30. Josh, it sounds like you might need to configure the SMB PAM module. Unfortunately, I've lost my test RHEL servers (but I hope to have them back soon), so I can't give a lot of details. I'll do some digging when those are back up and we'll see what we can find.

    Sunil, if I'm understanding you correctly, it sounds like you're unable to change your domain password, regardless of how complex you make it, and also regardless of the complexity settings in the domain.
    If that's right, I'd assume you're running into a problem with PAM's password checking. That's handled, I believe, with pam_cracklib. What pam_cracklib lines does your system-auth and password-auth have in them?

  31. Leave a +1 button here so I can plus one it. Saved me a bunch of time.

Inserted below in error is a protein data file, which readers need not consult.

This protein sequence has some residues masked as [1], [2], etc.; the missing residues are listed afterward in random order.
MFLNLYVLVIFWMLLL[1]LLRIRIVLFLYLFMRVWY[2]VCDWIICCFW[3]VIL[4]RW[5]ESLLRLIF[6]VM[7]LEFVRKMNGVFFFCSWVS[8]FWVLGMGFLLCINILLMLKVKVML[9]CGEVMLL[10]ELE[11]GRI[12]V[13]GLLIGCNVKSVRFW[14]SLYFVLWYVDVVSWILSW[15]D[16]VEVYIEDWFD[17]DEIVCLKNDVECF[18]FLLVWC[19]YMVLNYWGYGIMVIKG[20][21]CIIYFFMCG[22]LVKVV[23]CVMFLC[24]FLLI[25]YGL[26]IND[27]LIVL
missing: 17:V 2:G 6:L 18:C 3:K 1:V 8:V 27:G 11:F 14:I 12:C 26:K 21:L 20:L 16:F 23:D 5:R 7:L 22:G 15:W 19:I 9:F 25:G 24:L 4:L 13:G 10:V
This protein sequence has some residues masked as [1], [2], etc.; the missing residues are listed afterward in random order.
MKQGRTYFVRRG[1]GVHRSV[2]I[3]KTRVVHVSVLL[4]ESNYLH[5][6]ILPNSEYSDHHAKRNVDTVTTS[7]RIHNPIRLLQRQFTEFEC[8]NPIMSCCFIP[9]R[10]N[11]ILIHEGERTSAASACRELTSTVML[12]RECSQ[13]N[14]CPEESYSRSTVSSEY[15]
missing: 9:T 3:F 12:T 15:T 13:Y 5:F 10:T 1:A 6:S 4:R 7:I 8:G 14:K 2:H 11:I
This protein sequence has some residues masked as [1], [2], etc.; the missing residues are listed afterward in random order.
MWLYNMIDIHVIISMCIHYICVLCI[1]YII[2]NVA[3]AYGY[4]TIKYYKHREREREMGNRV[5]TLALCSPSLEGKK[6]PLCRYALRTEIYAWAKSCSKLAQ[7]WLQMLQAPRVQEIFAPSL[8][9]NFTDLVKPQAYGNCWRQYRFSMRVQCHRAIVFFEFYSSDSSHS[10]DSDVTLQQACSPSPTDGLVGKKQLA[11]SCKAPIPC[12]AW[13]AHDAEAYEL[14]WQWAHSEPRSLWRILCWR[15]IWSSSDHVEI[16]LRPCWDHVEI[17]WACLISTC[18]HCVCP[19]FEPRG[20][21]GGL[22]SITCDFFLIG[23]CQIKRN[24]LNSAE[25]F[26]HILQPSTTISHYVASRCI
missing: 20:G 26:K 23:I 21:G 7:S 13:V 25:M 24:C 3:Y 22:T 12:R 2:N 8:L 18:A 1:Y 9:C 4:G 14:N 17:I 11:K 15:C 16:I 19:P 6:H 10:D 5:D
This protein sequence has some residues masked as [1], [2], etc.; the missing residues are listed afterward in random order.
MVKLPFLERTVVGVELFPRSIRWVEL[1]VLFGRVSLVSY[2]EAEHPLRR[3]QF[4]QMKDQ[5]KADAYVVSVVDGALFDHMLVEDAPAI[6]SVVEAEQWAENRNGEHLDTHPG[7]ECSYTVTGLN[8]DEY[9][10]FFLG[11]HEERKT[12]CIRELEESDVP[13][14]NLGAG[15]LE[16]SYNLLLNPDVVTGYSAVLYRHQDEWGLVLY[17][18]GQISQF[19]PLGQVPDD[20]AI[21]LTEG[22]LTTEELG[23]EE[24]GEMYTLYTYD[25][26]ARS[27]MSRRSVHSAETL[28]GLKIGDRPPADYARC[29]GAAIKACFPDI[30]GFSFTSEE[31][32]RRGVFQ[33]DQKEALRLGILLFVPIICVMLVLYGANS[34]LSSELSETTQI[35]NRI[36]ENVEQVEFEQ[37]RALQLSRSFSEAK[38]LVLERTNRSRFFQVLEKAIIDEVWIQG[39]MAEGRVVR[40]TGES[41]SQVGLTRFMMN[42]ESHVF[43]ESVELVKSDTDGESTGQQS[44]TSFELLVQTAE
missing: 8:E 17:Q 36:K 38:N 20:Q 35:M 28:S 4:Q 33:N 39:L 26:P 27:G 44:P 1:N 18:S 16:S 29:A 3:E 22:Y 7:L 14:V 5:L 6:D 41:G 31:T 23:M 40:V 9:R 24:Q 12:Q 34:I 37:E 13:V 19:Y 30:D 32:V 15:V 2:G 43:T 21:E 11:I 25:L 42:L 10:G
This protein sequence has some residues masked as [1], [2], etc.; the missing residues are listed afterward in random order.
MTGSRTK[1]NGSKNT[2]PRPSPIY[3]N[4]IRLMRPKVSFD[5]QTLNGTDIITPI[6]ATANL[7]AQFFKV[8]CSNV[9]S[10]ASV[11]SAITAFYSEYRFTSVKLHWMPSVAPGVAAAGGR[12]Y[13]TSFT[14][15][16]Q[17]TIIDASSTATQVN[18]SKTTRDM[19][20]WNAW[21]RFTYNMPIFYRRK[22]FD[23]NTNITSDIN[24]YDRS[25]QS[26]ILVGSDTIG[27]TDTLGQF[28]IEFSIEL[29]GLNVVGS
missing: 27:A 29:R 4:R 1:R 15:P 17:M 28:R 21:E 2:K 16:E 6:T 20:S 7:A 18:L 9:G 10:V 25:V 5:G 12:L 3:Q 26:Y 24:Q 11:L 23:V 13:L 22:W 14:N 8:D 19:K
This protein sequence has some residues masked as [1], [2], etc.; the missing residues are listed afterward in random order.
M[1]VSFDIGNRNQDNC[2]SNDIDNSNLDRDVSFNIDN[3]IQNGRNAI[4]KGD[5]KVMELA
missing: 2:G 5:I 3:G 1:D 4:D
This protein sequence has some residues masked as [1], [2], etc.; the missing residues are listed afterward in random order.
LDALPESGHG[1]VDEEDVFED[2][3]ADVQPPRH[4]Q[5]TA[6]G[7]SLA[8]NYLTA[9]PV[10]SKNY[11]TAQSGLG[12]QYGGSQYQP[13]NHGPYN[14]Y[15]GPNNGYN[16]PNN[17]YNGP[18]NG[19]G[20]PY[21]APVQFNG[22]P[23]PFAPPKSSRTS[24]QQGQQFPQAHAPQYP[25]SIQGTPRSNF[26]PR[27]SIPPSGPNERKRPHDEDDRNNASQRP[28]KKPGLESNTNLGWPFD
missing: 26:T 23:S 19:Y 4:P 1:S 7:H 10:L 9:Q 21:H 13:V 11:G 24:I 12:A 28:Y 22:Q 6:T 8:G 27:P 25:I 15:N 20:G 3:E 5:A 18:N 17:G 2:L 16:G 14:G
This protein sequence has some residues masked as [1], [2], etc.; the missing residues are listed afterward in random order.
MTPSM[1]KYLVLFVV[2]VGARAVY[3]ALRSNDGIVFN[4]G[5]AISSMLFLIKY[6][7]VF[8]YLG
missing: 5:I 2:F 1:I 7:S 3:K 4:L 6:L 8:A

Also you are missing some steps on oddjob set up =]

  32. Hey, I"m glad it was helpful. I've got +1 set up at the beginning and end of the post.

    Would love to know what I've left out on the oddjob setup; my recollection (it's been awhile, now) is that oddjobd was already running on the (mostly) stock RHEL 6 server I was running this one.

  33. Guys

    I am currently working on authenticating my rhel6 to Win2008 AD. I am following this documentation and I am up to "Join the Domain"

    I managed to join my rhel6 to the domain but when I try wbinfo –g or wbinfo –u, nothing happens. Is there anything that I have missed out. Please help

  34. Hi, Bellyn,
    Do you get any error messages with the wbinfo command? How about in /var/log/messages? Off the top of my head, I think there's also a winbind log file or directory in /var/log... though I don't have a system handy to look at right now.